This wholes section is about how we can use algebra to prove that expressions are equivalent or that they have certain characteristics (such as being odd, a multiple of 6 etc). Whenever we are proving a statement or an equation, we need to prove that it is true all of the time. The most common way to prove a statement or an equation is to use algebra, but sometimes we will be able to prove it using words. If we are asked to prove that an equation or statement is not true, we only have to give one example where the statement or rule does not work; this is enough evidence to say that the equation or statement is incorrect.

Before we go into the algebraic proof, it is a good idea to quickly go over all of the rule for even and odd numbers. Here are the rules:

Usually when we divide even or odd numbers, we will rarely get an integer. This is why I have not included division in the rule above. When we are adding, subtracting or multiplying integers (even or odd), we will always get an integer, and this is why we have the rules above.

Before we go into the algebraic proof, it is a good idea to quickly go over all of the rule for even and odd numbers. Here are the rules:

**Addition or subtraction**

Here are the rules for addition or subtraction. The sign ± means “plus or minus”.- even ± even = even
- odd ± odd = even
- even ± odd = odd
- odd ± even = odd

**Multiplication**

These are the rules for multiplication:- even x even = even
- odd x odd = odd
- even x odd = even
- odd x even = even

Usually when we divide even or odd numbers, we will rarely get an integer. This is why I have not included division in the rule above. When we are adding, subtracting or multiplying integers (even or odd), we will always get an integer, and this is why we have the rules above.

**Word Proof**

We are now going to have a look at a few examples that we will prove by using words or disprove by using one example that does not work.

**Example 1**

If

*y*is an odd number, show that the expression below is even:

In order to prove that this statement is correct, we need to find whether the two brackets in the equation above are even or odd. After we have found this out, we can then use the rules for multiplying numbers that are odd, even or a combination of both.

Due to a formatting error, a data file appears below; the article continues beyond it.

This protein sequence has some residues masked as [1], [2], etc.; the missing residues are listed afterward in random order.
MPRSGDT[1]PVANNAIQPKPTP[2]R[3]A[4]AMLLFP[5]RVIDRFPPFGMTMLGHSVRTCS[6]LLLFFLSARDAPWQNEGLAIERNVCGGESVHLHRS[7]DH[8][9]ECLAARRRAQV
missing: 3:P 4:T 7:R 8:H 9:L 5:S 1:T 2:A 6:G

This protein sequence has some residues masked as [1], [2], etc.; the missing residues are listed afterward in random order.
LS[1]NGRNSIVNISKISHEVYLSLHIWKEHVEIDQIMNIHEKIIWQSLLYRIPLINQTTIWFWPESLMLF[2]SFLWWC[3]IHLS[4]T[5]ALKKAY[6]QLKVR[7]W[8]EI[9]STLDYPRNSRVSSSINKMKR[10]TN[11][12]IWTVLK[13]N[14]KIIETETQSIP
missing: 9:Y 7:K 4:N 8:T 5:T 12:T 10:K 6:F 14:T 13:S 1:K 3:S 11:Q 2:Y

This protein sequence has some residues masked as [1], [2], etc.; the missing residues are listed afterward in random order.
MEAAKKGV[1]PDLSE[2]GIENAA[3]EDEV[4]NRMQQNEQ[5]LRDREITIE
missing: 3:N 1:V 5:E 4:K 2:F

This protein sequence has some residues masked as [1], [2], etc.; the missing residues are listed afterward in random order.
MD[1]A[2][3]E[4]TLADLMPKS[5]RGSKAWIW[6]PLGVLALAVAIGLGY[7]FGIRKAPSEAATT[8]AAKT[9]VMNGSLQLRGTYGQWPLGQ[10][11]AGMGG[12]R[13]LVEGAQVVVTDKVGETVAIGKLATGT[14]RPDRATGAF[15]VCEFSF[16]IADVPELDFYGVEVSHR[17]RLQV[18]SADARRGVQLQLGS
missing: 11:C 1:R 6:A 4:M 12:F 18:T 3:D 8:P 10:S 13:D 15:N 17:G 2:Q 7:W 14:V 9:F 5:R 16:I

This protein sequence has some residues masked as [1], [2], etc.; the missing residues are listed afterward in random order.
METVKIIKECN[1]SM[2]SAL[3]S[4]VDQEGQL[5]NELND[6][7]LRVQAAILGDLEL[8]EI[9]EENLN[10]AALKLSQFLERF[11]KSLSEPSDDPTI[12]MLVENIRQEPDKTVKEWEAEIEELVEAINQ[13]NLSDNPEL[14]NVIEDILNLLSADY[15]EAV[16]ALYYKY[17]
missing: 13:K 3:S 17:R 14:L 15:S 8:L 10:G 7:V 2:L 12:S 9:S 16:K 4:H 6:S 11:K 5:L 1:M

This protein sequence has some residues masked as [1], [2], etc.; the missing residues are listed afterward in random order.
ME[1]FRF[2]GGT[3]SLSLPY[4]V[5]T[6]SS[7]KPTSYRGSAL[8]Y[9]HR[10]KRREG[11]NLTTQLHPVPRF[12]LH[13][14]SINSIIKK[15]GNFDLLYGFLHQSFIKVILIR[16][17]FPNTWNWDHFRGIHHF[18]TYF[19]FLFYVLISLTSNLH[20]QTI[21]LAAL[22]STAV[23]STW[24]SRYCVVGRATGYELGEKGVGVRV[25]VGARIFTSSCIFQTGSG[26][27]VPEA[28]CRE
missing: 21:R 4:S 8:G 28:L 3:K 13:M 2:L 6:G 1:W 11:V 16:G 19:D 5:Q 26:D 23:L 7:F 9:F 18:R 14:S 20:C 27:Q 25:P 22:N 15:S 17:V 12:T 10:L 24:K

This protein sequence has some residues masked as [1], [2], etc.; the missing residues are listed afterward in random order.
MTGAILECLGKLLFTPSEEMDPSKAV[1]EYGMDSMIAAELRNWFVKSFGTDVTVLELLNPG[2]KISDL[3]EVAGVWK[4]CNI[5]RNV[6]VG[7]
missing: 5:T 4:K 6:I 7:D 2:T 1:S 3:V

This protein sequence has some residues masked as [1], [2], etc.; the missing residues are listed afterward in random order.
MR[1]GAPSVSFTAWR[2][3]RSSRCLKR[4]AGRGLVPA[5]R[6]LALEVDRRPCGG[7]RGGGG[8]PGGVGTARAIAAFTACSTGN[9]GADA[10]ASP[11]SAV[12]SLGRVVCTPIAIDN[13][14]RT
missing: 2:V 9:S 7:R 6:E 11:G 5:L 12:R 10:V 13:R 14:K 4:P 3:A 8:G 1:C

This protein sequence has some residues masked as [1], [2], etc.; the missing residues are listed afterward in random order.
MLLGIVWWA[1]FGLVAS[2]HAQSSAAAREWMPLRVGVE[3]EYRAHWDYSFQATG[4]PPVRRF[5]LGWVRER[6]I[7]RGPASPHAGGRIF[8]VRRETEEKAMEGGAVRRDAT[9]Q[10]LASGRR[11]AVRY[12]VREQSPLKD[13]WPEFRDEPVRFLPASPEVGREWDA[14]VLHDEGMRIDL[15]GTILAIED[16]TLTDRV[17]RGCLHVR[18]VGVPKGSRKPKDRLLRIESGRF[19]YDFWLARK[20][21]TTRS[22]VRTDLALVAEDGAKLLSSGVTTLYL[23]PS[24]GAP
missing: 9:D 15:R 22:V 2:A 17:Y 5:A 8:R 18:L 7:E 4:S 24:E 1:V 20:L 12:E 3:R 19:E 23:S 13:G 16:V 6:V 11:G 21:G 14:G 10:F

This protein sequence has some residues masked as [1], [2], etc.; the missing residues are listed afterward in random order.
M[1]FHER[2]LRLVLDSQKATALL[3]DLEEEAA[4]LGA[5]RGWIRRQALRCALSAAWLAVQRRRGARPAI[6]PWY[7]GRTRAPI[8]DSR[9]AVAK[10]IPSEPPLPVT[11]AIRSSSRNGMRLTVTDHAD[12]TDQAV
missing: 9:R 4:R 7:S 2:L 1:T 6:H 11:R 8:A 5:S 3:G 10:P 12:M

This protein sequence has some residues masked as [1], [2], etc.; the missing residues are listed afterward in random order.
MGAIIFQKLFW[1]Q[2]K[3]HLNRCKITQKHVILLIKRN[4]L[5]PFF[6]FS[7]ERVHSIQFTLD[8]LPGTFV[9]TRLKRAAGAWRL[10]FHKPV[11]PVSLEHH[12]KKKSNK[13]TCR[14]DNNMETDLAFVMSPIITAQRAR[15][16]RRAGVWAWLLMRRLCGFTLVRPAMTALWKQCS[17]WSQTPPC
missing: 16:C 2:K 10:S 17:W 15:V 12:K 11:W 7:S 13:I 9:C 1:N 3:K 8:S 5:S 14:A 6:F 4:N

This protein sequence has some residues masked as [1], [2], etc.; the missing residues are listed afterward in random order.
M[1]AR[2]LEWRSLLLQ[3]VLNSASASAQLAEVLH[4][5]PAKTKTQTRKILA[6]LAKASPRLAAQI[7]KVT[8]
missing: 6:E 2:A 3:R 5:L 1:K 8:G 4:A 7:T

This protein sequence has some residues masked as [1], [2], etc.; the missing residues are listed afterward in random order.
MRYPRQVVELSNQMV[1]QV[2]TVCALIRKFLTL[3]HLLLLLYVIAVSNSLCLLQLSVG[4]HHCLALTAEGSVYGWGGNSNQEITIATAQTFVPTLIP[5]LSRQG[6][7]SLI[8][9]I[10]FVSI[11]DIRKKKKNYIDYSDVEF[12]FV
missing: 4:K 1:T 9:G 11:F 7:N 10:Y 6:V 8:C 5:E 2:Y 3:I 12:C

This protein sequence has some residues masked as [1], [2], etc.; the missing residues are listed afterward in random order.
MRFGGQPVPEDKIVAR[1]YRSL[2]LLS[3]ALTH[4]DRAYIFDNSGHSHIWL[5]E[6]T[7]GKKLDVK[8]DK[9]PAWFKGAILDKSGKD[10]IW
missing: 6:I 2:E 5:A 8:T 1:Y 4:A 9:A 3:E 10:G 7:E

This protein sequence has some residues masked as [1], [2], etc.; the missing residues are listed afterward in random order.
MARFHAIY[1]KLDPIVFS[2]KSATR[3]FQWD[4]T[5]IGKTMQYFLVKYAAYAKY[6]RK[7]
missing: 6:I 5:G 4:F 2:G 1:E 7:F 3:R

Let’s find out if the first bracket is odd or even. The first bracket is (

Let’s find out if the first bracket is odd or even. The first bracket is (

*y*+ 2). The question tells us that*y*is an odd number and 2 is even. This means that we are adding an even and an odd number, which is going to give us an odd number. Therefore, the first bracket is odd.We now do the same for the second bracket, which is (

*y*+ 3).*y*is odd and 3 is also odd, which means that the second bracket is even because odd + odd is even.Therefore, we are multiplying an odd number (first bracket) by an even number (second bracket), which will result in an even number.

Therefore, if

*y*is an odd number, (*y*+ 2) x (*y*+ 3) is even.**Example 2**

*a*is an even number. Is the expression below odd or even?

To find out whether the outcome is odd or even, we need to find whether the two terms are even or odd.

3 is an odd number.

3 is an odd number.

We now move onto 7

*a*, which means 7 multiplied by*a*(7 x*a*). 7 is an odd number and we are told in the question that*a*is an even number. This means that 7*a*is even because odd x even = even.Therefore, we are adding an odd number (3) to an even number (7

*a*), which is going to give us an odd number (odd + even = odd).Therefore, 3 + 7

*a*is an odd number.**Example 3**

The expression below is always odd.

Disprove the above statement.

The question is asking us to disprove the statement and this means that we only need to find one time where the above statement does not work. Also, the question does not give us the value of

In order to disprove the statement, we want to show that the expression is even. 7 is odd and this means that we want 5

The odd number that I am going to choose for

The question is asking us to disprove the statement and this means that we only need to find one time where the above statement does not work. Also, the question does not give us the value of

*t*, which means that we can choose any value of*t*that disproves the above statement.In order to disprove the statement, we want to show that the expression is even. 7 is odd and this means that we want 5

*t*to be odd because two odd numbers added together are even (odd + odd = even). In order for 5*t*to be odd,*t*will have to be an odd number; this is because odd x odd is an odd number (if*t*was an even number, 5*t*would be even). This means that we can choose any odd number for*t*and this will prove that the above statement is wrong.The odd number that I am going to choose for

*t*is 3; we sub*t*as 3 into the expression.This is an even number, which proves that the above statement is wrong because 5

We could have let

*t*+ 7 is**NOT**always odd.We could have let

*t*be any odd number to prove that the statement was wrong. I am now going to let*t*be 9.52 is even, which means that we have disproved the statement.